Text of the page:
Daniel Jones changed the arc of his career this season with an all-around display that ranged from efficient to tough and even reached dazzling sometimes. That bugaboo of turnovers that plagued him? Handled. A playoff game won? Done.
Does that mean Jones is the Giants' answer at quarterback going forward? We’ll see. He says he wants to be back and the Giants say they want him guiding the team’s next steps, too. But free agency means anything is possible, and there will be QB-needy teams who might be willing to pay for Jones’ talents.
Jones has known only Big Blue since the Giants drafted him sixth overall in 2019. At the time, picking Jones that high sparked debate, and his early career was uneven. After a terrific 2022, he’s hitting free agency at an ideal career moment. It’s decision time about the most important single position in any sport.
Should the Giants keep Jones or let him walk?
The case to keep him
Peak Danny Dimes is easy to dream on. Roll the film on the Giants’ 31-24 victory over the Minnesota Vikings in the Wild Card Round and try to keep your jaw from dropping. In that game, Jones was 24-of-35 for 301 yards and two touchdowns and also ran for 78 yards on 17 carries. He was the first QB in NFL history to have 300-plus yards passing, two TD throws and 75-plus yards rushing in a playoff game. Ever.
That playoff victory was the first for the Giants since the 2011 season.
It was obvious that Jones thrived in his first season working with head coach Brian Daboll and offensive coordinator Mike Kafka. And, as the season went on, more of the offense was turned over to Jones, making him into more of a playmaker than a game manager.
Jones started a career-high 16 games. If the Giants had been playing for anything the last week of the season, he would’ve played 17 games, but they had already sewn up the No. 6 seed in the playoffs.
Jones was once a turnover liability, but he had the best interception percentage (1.1 percent) in the NFL and also set a Giants franchise mark by completing 67.2 percent of his passes. He threw 15 touchdown passes against five picks and had a career-best 92.5 passer rating. He set records for a Giants quarterback by running for 708 yards and seven TDs, adding another dimension to the offense with his legs.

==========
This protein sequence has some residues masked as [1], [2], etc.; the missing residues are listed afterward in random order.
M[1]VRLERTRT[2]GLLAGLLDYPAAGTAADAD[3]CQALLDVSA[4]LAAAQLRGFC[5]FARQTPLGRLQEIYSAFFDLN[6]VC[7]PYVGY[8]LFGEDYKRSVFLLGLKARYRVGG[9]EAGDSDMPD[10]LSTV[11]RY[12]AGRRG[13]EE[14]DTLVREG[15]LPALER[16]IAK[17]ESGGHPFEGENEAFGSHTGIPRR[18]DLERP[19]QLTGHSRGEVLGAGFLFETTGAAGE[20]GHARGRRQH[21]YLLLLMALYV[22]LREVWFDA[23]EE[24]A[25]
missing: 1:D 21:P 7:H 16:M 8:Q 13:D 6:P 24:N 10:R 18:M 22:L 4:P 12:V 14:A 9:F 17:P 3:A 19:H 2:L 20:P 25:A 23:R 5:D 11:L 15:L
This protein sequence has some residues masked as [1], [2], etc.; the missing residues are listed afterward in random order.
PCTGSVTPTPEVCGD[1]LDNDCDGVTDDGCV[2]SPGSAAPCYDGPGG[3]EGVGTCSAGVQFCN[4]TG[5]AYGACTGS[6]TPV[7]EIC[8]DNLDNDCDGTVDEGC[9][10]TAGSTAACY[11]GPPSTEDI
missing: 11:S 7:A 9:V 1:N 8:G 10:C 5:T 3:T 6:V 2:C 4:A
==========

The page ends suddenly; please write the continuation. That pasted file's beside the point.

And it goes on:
He also authored five game-winning drives and four comebacks.
Jones did all of that while under tons of pressure – Jones was sacked 44 times, fifth-most in the NFL – and while throwing to a less-than-elite corps of receivers. Imagine what might happen if the Giants bring back Jones and give him a No. 1 pass catcher? Jalen Hurts certainly got a boost when A.J. Brown landed in Philadelphia.
The case to let him go
This might not be fair, but the Giants are 22-33-1 when Jones plays, including the playoffs, during his career. It was Giants legend Bill Parcells who coined the phrase, “You are what your record says you are.” Of course, the Giants now seem to have the right coach in place as well as more significant talent around an improved Jones on the roster than at any other point in his tenure.
Still, no one would say that Jones is the next coming of Aaron Rodgers, Patrick Mahomes or Joe Burrow. Twenty quarterbacks threw more TD passes than Jones this season, including Andy Dalton and Davis Mills. While Jones enjoyed a career-best passer rating, it ranked only 14th in the NFL. His touchdown percentage was just 3.2 percent, tied for 28th in the league with Mac Jones and ahead of only four quarterbacks.
Danny Dimes got little done against the Eagles in the Divisional Round, completing 15 of 27 passes (55.6 percent) for just 135 yards and an interception. He also fumbled once and was sacked five times. Is he more likely to be low-end Jones against big-time teams?
Since the Giants made the playoffs, they won’t have a high enough draft pick to take one of the elite QB prospects, so they’d have to start over with someone else if they don’t retain Jones.
Right now, Tom Brady, Lamar Jackson, Geno Smith and Jimmy Garoppolo are among the potential options on the QB market. Derek Carr figures to be traded, but why give up player or pick assets for him when there are other choices, including keeping Jones?
Parse this however you want: “We’re happy Daniel’s going to be here,” Giants GM Joe Schoen said on Monday. Then he followed up by saying, “Hopefully, we’re going to get something done with his representatives. That would be the goal, to build the team around him where he could lead us to win the Super Bowl.”
Weirdly, both Schoen and Daboll used some semblance of the phrase, “Daniel’s done everything we’ve asked him to do.” Kind of an under-enthusiastic compliment, eh?
Over the past few days, both Jones and the Giants invoked the “business” side of the sport, which suggests there will be some haggling. Jones played well this season and definitely earned this looming payday, though the sides will have to figure out an agreeable point on his value.
The Giants shouldn’t be in the kind of cap hell they were last year, so they can add players even after signing Jones. It’s reasonable to believe Jones can make another leap forward next year since he’s likely to have a better group of receivers to target.
He’ll also likely have some continuity -- a rarity in his career. Daboll is the third different head coach Jones has worked with and Kafka is the fourth different offensive coordinator. Jones just completed his fourth year in the league. If Kafka does not get a head coaching gig, that means Jones will be working another year under a play-caller who helped him to his best NFL season. If Kafka leaves, well, Daboll’s still going to be there, looking to push deeper into the playoffs.
Keeping Jones just makes too much sense. It worked this year. With some more playmakers around him, maybe it works even better going forward.